Paris, Berlin to unveil joint corporate tax plan at Ecofin


A meeting of finance ministers in Brussels will see France and Germany present plans to align their national corporate tax regimes, as the European Commission's own attempt at EU-level harmonisation has so far failed to garner the required unanimity among the 27 member states.

France and Germany have taken the lead on fiscal convergence in the eurozone by announcing in August their joint plans to establish a common corporate tax between themselves, as of January 2013.

François Baroin and Wolfgang Schäuble, the two finance ministers, will report progress on those plans at a meeting of the EU's 27 finance ministers in Brussels on Tuesday (21 February).

"Europe goes forward at 27 but it is not forbidden to have smaller groups that go a little bit faster," argues a national diplomat in Brussels, explaining that "the Franco-German couple is bringing forward a number of technical solutions to overcome divergences in fiscal regimes."

The diplomat said the initiative, although bilateral for now, could be seen as a Franco-German contribution to an EU attempt to introduce a Common Consolidated Corporate Tax Base (CCCTB), hoping it will inspire others.

"From this presentation we are expecting to create a dynamic on the issue of fiscal convergence on a subject which requires unanimity," the diplomat said, adding that a European consensus on tax issues was "sometimes difficult to find."

Britain is the staunchest opponent to a European Commission proposal, presented in March last year, to introduce a CCCTB. Ireland has also rejected any change to the corporate tax rate for companies on its soil, which at 12.5% is among the lowest in Europe, but said it was ready to "participate constructively in discussions on the CCCTB and fiscal policy in the framework of the Euro Plus Pact," adopted last March.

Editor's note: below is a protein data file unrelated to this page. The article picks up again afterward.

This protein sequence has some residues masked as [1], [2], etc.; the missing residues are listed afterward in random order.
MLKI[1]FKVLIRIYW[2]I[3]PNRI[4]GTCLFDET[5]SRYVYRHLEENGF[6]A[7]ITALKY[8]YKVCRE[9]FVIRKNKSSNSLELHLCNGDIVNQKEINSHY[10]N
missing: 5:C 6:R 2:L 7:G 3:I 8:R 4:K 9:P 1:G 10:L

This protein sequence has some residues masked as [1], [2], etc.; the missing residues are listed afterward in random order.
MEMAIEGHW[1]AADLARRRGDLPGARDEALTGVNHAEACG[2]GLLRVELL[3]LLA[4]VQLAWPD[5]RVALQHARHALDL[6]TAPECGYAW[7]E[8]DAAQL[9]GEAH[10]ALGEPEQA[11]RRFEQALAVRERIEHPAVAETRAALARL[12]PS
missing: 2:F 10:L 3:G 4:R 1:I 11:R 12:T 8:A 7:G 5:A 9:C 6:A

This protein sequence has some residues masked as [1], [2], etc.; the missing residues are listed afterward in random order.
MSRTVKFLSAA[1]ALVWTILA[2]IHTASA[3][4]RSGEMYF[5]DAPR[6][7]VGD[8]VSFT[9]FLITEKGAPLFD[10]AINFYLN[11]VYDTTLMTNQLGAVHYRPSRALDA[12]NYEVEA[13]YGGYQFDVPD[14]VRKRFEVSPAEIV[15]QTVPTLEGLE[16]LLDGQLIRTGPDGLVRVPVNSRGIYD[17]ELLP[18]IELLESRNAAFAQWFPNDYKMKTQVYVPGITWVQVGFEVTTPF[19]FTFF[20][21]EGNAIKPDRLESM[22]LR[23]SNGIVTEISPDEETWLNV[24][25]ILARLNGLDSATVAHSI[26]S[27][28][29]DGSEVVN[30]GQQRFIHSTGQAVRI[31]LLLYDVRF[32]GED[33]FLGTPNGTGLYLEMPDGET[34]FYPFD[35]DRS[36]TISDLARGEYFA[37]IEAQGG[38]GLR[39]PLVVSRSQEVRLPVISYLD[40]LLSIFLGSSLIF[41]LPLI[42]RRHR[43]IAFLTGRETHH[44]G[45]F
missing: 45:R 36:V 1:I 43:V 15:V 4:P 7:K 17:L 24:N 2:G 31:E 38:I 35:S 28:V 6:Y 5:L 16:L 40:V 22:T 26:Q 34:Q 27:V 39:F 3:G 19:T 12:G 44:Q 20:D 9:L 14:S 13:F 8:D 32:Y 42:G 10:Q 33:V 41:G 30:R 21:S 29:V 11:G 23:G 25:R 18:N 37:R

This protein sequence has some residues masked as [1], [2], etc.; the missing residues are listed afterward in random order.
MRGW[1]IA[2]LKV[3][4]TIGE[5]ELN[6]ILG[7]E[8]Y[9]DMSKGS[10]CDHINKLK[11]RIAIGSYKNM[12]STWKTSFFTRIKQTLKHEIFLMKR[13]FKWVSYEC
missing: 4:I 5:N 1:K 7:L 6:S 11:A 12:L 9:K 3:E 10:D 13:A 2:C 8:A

Enhanced cooperation?

In a letter to European Council President Herman Van Rompuy, dated 17 August 2011, French President Nicolas Sarkozy and German Chancellor Angela Merkel said discussions on the CCCTB should be concluded "before end 2012", an objective which appears optimistic at the moment.

Otherwise, the two leaders argued that "the member states of the eurozone should be ready to envisage enhanced cooperation to move forward in the domain of fiscal coordination."

Enhanced cooperation is a mechanism in the EU treaty which allows a minimum of nine EU countries to adopt common rules in an area where unanimity cannot be reached.

Twelve EU countries have already signalled their readiness to move forward (see background).

The European Commission has long sought to harmonise national corporate tax systems, claiming that this will contribute to its goal of creating more growth and jobs in Europe and boosting the competitiveness of EU companies.

Currently, there are 27 different systems in Europe for calculating a company's taxable earnings, making it costly and burdensome for businesses to operate in several member states.

The idea of a common consolidated corporate tax base (CCCTB) was initially voiced in a 2001 communication but progress has been slow due to member states' reluctance to allow the Commission to encroach upon their national sovereignty in this area. 

A first report on progress to date and next steps towards a CCCTB was issued in April 2006. The Commission followed up a year later with a communication outlining the remaining steps to be taken to establish a single tax base for European companies by 2010.

But the plan has since been stuck in the pipeline due to opposition from at least seven member states. When the first progress report was debated in 2006, 12 countries were in favour and seven – Ireland, the UK, Lithuania, Latvia, Slovakia, Malta and Cyprus – were against. The rest were still undecided.

With the eurozone crisis and the 'Euro Plus Pact' for greater fiscal and economic convergence, the European Commission believes the context is now more favourable. It tabled a formal proposal in March 2011.

  • 21 Feb.: Meeting of the 27 EU finance ministers (Ecofin)
  • Jan. 2013: France and Germany aim to introduce common corporate tax

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